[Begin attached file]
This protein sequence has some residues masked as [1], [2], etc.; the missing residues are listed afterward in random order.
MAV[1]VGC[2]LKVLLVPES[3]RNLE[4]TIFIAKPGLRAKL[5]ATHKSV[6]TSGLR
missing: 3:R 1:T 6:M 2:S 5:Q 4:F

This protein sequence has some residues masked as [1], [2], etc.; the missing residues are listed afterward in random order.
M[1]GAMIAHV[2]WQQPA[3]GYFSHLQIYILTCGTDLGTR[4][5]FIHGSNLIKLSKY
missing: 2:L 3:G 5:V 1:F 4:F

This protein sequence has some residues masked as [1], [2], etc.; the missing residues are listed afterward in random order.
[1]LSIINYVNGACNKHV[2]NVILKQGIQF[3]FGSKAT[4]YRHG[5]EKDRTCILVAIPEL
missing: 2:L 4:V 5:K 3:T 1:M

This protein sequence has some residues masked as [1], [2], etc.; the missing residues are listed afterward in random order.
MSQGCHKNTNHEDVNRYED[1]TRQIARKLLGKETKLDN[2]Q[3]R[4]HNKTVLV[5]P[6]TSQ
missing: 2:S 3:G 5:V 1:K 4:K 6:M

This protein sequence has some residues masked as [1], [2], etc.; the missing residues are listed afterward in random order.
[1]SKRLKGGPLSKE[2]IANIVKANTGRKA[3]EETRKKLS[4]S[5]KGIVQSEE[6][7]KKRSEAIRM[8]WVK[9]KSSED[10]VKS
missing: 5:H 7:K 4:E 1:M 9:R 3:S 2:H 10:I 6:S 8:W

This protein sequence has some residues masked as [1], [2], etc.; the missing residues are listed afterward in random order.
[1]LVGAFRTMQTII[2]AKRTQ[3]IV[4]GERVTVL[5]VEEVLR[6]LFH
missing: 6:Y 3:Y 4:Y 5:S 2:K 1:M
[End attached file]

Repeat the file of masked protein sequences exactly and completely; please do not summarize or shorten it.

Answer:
This protein sequence has some residues masked as [1], [2], etc.; the missing residues are listed afterward in random order.
MAV[1]VGC[2]LKVLLVPES[3]RNLE[4]TIFIAKPGLRAKL[5]ATHKSV[6]TSGLR
missing: 3:R 1:T 6:M 2:S 5:Q 4:F

This protein sequence has some residues masked as [1], [2], etc.; the missing residues are listed afterward in random order.
M[1]GAMIAHV[2]WQQPA[3]GYFSHLQIYILTCGTDLGTR[4][5]FIHGSNLIKLSKY
missing: 2:L 3:G 5:V 1:F 4:F

This protein sequence has some residues masked as [1], [2], etc.; the missing residues are listed afterward in random order.
[1]LSIINYVNGACNKHV[2]NVILKQGIQF[3]FGSKAT[4]YRHG[5]EKDRTCILVAIPEL
missing: 2:L 4:V 5:K 3:T 1:M

This protein sequence has some residues masked as [1], [2], etc.; the missing residues are listed afterward in random order.
MSQGCHKNTNHEDVNRYED[1]TRQIARKLLGKETKLDN[2]Q[3]R[4]HNKTVLV[5]P[6]TSQ
missing: 2:S 3:G 5:V 1:K 4:K 6:M

This protein sequence has some residues masked as [1], [2], etc.; the missing residues are listed afterward in random order.
[1]SKRLKGGPLSKE[2]IANIVKANTGRKA[3]EETRKKLS[4]S[5]KGIVQSEE[6][7]KKRSEAIRM[8]WVK[9]KSSED[10]VKS
missing: 5:H 7:K 4:E 1:M 9:R 3:S 2:H 10:I 6:S 8:W

This protein sequence has some residues masked as [1], [2], etc.; the missing residues are listed afterward in random order.
[1]LVGAFRTMQTII[2]AKRTQ[3]IV[4]GERVTVL[5]VEEVLR[6]LFH
missing: 6:Y 3:Y 4:Y 5:S 2:K 1:M